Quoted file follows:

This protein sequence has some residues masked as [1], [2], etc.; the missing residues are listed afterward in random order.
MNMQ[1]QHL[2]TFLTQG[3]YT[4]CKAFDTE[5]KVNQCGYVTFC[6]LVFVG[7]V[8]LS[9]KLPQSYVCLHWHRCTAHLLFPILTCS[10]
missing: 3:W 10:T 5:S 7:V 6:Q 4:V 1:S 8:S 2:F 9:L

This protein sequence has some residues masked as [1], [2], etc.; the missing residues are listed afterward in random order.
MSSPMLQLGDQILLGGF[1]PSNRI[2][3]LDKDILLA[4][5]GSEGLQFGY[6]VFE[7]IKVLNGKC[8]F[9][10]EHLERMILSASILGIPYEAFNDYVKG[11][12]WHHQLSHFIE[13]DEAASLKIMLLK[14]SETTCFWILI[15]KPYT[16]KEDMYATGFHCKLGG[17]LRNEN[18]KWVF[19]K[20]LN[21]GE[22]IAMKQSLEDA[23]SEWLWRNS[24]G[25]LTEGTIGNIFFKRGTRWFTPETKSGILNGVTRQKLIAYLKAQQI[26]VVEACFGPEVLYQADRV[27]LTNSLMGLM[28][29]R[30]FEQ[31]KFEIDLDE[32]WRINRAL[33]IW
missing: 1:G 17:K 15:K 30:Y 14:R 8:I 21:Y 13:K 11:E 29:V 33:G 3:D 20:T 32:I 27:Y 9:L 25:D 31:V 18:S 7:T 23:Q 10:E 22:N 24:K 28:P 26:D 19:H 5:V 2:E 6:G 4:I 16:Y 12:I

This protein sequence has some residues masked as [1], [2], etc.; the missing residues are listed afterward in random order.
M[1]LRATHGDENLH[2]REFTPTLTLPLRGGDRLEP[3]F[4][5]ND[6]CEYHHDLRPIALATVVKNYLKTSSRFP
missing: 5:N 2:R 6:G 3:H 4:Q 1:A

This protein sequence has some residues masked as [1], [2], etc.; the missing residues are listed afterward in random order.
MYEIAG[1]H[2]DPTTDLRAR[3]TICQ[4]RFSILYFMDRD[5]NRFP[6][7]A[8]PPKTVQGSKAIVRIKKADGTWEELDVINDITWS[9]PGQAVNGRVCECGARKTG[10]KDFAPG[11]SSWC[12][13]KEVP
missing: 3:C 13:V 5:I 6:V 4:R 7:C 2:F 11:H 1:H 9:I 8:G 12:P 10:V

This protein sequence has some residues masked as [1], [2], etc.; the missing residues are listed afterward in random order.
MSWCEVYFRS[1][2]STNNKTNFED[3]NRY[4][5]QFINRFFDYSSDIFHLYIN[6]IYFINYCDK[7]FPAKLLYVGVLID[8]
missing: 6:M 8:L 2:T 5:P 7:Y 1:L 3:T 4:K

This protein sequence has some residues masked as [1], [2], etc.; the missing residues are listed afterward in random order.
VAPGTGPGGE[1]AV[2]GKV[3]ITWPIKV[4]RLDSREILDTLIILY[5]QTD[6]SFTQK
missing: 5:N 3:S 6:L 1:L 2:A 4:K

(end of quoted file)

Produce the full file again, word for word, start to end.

This protein sequence has some residues masked as [1], [2], etc.; the missing residues are listed afterward in random order.
MNMQ[1]QHL[2]TFLTQG[3]YT[4]CKAFDTE[5]KVNQCGYVTFC[6]LVFVG[7]V[8]LS[9]KLPQSYVCLHWHRCTAHLLFPILTCS[10]
missing: 3:W 10:T 5:S 7:V 6:Q 4:V 1:S 8:S 2:F 9:L

This protein sequence has some residues masked as [1], [2], etc.; the missing residues are listed afterward in random order.
MSSPMLQLGDQILLGGF[1]PSNRI[2][3]LDKDILLA[4][5]GSEGLQFGY[6]VFE[7]IKVLNGKC[8]F[9][10]EHLERMILSASILGIPYEAFNDYVKG[11][12]WHHQLSHFIE[13]DEAASLKIMLLK[14]SETTCFWILI[15]KPYT[16]KEDMYATGFHCKLGG[17]LRNEN[18]KWVF[19]K[20]LN[21]GE[22]IAMKQSLEDA[23]SEWLWRNS[24]G[25]LTEGTIGNIFFKRGTRWFTPETKSGILNGVTRQKLIAYLKAQQI[26]VVEACFGPEVLYQADRV[27]LTNSLMGLM[28][29]R[30]FEQ[31]KFEIDLDE[32]WRINRAL[33]IW
missing: 1:G 17:K 15:K 30:Y 14:R 8:I 21:Y 13:K 11:E 29:V 33:G 3:D 20:T 32:I 27:Y 9:L 25:D 31:V 18:S 7:T 23:Q 10:E 22:N 24:K 28:P 26:D 19:H 5:V 2:E 6:G 4:I 16:Y 12:I

This protein sequence has some residues masked as [1], [2], etc.; the missing residues are listed afterward in random order.
M[1]LRATHGDENLH[2]REFTPTLTLPLRGGDRLEP[3]F[4][5]ND[6]CEYHHDLRPIALATVVKNYLKTSSRFP
missing: 5:N 2:R 6:G 3:H 4:Q 1:A

This protein sequence has some residues masked as [1], [2], etc.; the missing residues are listed afterward in random order.
MYEIAG[1]H[2]DPTTDLRAR[3]TICQ[4]RFSILYFMDRD[5]NRFP[6][7]A[8]PPKTVQGSKAIVRIKKADGTWEELDVINDITWS[9]PGQAVNGRVCECGARKTG[10]KDFAPG[11]SSWC[12][13]KEVP
missing: 3:C 13:V 5:I 6:V 4:R 7:C 2:F 11:H 1:H 9:I 8:G 12:P 10:V

This protein sequence has some residues masked as [1], [2], etc.; the missing residues are listed afterward in random order.
MSWCEVYFRS[1][2]STNNKTNFED[3]NRY[4][5]QFINRFFDYSSDIFHLYIN[6]IYFINYCDK[7]FPAKLLYVGVLID[8]
missing: 6:M 8:L 2:T 5:P 7:Y 1:L 3:T 4:K

This protein sequence has some residues masked as [1], [2], etc.; the missing residues are listed afterward in random order.
VAPGTGPGGE[1]AV[2]GKV[3]ITWPIKV[4]RLDSREILDTLIILY[5]QTD[6]SFTQK
missing: 5:N 3:S 6:L 1:L 2:A 4:K